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Jams Rock Ionia

Jams Rock Ionia image
Parent Issue
Day
12
Month
January
Year
1973
OCR Text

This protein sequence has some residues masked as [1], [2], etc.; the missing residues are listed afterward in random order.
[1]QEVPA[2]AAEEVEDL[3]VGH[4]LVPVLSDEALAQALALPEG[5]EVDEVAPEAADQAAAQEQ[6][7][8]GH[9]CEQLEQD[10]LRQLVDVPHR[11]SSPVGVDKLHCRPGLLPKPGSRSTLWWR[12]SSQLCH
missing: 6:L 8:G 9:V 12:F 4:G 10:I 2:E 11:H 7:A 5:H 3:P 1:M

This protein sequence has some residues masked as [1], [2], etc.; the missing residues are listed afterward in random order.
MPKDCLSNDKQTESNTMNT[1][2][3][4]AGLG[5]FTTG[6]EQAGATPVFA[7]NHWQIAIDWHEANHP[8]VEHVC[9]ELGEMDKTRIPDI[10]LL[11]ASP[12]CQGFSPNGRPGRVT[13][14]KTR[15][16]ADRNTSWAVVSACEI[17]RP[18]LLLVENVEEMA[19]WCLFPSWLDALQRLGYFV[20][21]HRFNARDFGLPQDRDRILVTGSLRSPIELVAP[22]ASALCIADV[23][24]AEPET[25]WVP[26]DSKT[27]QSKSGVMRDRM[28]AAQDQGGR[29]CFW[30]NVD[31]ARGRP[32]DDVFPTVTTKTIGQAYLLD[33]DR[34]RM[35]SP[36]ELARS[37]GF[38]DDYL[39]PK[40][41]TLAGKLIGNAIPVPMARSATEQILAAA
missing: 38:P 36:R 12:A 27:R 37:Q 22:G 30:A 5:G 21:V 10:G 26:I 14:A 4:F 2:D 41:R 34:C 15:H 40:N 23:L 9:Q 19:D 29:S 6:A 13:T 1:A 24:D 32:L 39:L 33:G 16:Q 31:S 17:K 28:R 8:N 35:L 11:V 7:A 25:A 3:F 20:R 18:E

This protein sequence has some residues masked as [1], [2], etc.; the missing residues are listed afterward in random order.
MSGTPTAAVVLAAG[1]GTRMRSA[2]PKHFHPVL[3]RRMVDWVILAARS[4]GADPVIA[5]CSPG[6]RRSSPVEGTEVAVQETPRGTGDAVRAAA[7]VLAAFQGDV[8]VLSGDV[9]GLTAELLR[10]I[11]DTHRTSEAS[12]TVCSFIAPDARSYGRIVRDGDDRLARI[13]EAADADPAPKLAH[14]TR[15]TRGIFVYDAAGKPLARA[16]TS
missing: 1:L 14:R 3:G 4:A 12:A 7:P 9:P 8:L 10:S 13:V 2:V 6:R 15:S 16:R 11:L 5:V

Tuesday, Dec. 19. 1972, twenty-five brothers and sisters headed for lonia and the Michigan Training Unit, one of the all too many "correctional facilities" that surround us. Ann Arbor's Radio King and his Court with Rio Smokehouse, aided and abetted by various equipment personnel, and other assorted scoundrels made the trek to bring sofne live R & B and Rock and Roll to the incarcerated brothers. Some who made the trip have friends nside, allowing for a much needed surprise reunión. Some were once MTU "students" (inmates) themselves. MTU is very similar in apperance to hundreds of colleges and high schools built in Amerika in the past ten years, with as much personality as Detroit's Metro Airport. Of course, in order to enter this control institution you must pass though a room of ron gates that lock in front and in back of you. Upon entering, the guards took away our camera, using the inmates don't want their pictures taken "ruse." ,The Warden assured us the inmate photographer would take plenty of shots, and we would receive some prints the following week. (Needless to say, we have still not gotten any.) We set the equipment up on a stage in a regulation type gym with a scoreboard and baskets. Almost immediately 650 brothers, most wearing blue denim, but some in strëet clothes, f lied every possible seat around the room. Word spread fast that the Court of Rythym included 3 sisters. Rio Smokehouse had the stage first, and provided some of the most energetic ass-kickin rock & roll the prisoners had heard n a long time. The Detroit based quartet set the energy level for the rest of the afternoon Radio King and his Court were next, 10 people kicking out 12 dynamite tunes. The Royal Crowns, the sisters, and the Court with the King himself, had the wooden bleachers and f loor flexing, with the help of the audience, by the end of the first tune, "Hot Pants Road. One of the sisters gets a not to read. "Brother Baker, B25, you have a visitor." But no Brother B Wer, nor anyone else, was about to leave. (The deputy warden was later heard to remark, "some of the men did not even want to go to chow," and that they would rather listen to the music.) ' We Got Magie," an original ture by Royal Crown hom player Chris Cioce, had everybody clappin and yellin until they closed with a great version of Otis Redding 's "Shake." Both groups were well received, and by the time the show ended all the brothers, black and white, were standing and yelling for more. It is so fine when good rock and roll and rhythym and blues, can bring our people together, even n an atmosphere that is so heavy with a polarization of the races. Men and women we are locked up or otherwise forcibly removed from their true culture need to identify with those on the outside while they are serving time, and the committment of bands in this area is to be saluted. Words from the Warden were that MTU is one of the most progressive institutions ,in operation. "A man can keep his dentity, to a degree" says Warden Handlon, is allowed to grow his hair longer, beards, tape decks, telephones in each unit, where one can cali anywhere, collect, at any time, color TV, and pool tables. But, no country club this prison. There are still guard towers, though the guardinstructors wear nice green blazers with a crest. And rules that you'd better abide by, and if you don't lose privileges, or maybe, get shipped out a maximum security facility. Most institutions (including prisons, mental hospitals, welfare and state run facilities are still in the dark ages. The MCPR has programs to serve the needs of prisoners and to try and bring a little light into the shadowns of separation.